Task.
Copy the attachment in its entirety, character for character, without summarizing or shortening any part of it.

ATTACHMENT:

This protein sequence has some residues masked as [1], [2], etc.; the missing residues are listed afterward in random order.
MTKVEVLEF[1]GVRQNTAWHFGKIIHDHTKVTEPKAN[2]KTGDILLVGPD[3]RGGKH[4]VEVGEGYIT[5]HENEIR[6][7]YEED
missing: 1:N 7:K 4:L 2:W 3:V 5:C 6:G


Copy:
This protein sequence has some residues masked as [1], [2], etc.; the missing residues are listed afterward in random order.
MTKVEVLEF[1]GVRQNTAWHFGKIIHDHTKVTEPKAN[2]KTGDILLVGPD[3]RGGKH[4]VEVGEGYIT[5]HENEIR[6][7]YEED
missing: 1:N 7:K 4:L 2:W 3:V 5:C 6:G